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You might be able to do some kind of large beetle like the Eastern Hercules Beetle (Dynastes tityus). These guys feed on sap and fruit (I've heard both ripe and rotting) as adults, and they feed on decaying wood from hardwood trees as larvae. I know ants will sometimes eat the eggs of larger beetles (including the Eastern Hercules Beetle), but they shouldn't bother the grubs (juveniles) or the beetles (adults) themselves from what I've read. Dynastes tityus is even native to New York. If you do go with these guys though, they're fairly short lived, so you might want to try getting them breeding to keep a constant population. 


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#6 Offline NicholasP - Posted September 23 2022 - 7:49 AM

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I'd recommend adding ponera pennsylvanica and lasius neoniger so next year if you catch Lasius claviger you can introduce the queen to that neoniger colony and then you will have acanthomyops.


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#7 Offline TypeD - Posted September 23 2022 - 9:20 AM

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You might be able to do some kind of large beetle like the Eastern Hercules Beetle (Dynastes tityus). These guys feed on sap and fruit (I've heard both ripe and rotting) as adults, and they feed on decaying wood from hardwood trees as larvae. I know ants will sometimes eat the eggs of larger beetles (including the Eastern Hercules Beetle), but they shouldn't bother the grubs (juveniles) or the beetles (adults) themselves from what I've read. Dynastes tityus is even native to New York. If you do go with these guys though, they're fairly short lived, so you might want to try getting them breeding to keep a constant population.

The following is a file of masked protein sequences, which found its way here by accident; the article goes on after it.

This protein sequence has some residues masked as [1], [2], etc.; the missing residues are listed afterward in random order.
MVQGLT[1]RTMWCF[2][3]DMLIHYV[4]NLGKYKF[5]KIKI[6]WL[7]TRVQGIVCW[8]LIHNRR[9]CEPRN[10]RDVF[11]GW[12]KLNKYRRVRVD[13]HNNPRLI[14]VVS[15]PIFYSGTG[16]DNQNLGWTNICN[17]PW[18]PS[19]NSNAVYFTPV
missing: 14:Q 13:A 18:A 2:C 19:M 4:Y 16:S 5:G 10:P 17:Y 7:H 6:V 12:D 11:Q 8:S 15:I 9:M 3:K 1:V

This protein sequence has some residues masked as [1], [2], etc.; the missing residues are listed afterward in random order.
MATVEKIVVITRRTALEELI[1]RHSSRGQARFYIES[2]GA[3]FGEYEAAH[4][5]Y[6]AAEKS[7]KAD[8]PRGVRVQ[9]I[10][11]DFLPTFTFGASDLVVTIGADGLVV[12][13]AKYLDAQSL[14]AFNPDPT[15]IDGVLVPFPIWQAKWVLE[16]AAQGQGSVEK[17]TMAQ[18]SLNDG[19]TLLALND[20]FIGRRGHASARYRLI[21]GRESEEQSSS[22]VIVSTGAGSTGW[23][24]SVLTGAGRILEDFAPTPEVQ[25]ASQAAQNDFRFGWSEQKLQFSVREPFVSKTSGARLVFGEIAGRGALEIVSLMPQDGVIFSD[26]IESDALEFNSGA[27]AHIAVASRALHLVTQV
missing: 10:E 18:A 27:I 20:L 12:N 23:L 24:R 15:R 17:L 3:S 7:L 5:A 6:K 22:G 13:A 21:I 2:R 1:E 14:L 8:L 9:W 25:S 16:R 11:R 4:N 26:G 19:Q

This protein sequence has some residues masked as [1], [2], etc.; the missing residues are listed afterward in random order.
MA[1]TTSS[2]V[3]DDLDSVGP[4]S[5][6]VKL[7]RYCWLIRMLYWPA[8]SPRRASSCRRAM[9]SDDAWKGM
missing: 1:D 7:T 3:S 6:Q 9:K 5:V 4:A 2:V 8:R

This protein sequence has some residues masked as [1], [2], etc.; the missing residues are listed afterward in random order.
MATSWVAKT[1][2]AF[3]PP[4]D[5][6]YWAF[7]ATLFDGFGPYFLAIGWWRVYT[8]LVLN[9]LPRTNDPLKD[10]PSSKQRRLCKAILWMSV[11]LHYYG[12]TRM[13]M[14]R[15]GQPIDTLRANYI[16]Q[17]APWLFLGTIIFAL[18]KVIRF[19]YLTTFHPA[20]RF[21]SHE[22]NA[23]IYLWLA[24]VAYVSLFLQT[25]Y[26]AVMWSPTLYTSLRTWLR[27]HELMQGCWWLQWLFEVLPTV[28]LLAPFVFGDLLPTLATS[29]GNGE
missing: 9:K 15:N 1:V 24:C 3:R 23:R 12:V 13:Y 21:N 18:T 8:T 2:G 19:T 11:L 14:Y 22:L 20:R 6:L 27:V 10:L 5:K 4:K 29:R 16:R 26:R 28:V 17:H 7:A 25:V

That's a solid idea. Only concern that comes to mind is that I don't keep lids on my tanks (for several reasons, but one of them being that the moisture of a lidded vivarium degrades fluon quickly). Do you know how flight prone they are, or if there's a comparable species that isn't?

 

 

I'd recommend adding ponera pennsylvanica and lasius neoniger so next year if you catch Lasius claviger you can introduce the queen to that neoniger colony and then you will have acanthomyops.

 

A cryptic ant would definitely be cool. Ponera or strumigenys would be perfect since there will be ample springtails anyway.



#8 Offline ISpeakForTheTrees - Posted September 23 2022 - 9:45 AM

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That's a solid idea. Only concern that comes to mind is that I don't keep lids on my tanks (for several reasons, but one of them being that the moisture of a lidded vivarium degrades fluon quickly). Do you know how flight prone they are, or if there's a comparable species that isn't? 

 

It is recommended that you keep a lid on their tank because of their flying habits. All the real show-piece beetle species I know unfortunately do require lids. There a few other cool, pet beetle species that aren't as showy that don't need lids, but the only ones I know are from the desert (and like half of them stink-beetles). 



#9 Offline TypeD - Posted September 23 2022 - 10:57 AM

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That's a solid idea. Only concern that comes to mind is that I don't keep lids on my tanks (for several reasons, but one of them being that the moisture of a lidded vivarium degrades fluon quickly). Do you know how flight prone they are, or if there's a comparable species that isn't? 

 

It is recommended that you keep a lid on their tank because of their flying habits. All the real show-piece beetle species I know unfortunately do require lids. There a few other cool, pet beetle species that aren't as showy that don't need lids, but the only ones I know are from the desert (and like half of them stink-beetles). 

 

 

Ah, gotcha -- thanks for explaining. Maybe I'll stumble on an alternative sometime.



#10 Offline ANTdrew - Posted September 23 2022 - 11:30 AM

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Get a screen lid.
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"The ants are a people not strong, yet they prepare their meat in the summer." Prov. 30:25
Keep ordinary ants in extraordinary ways.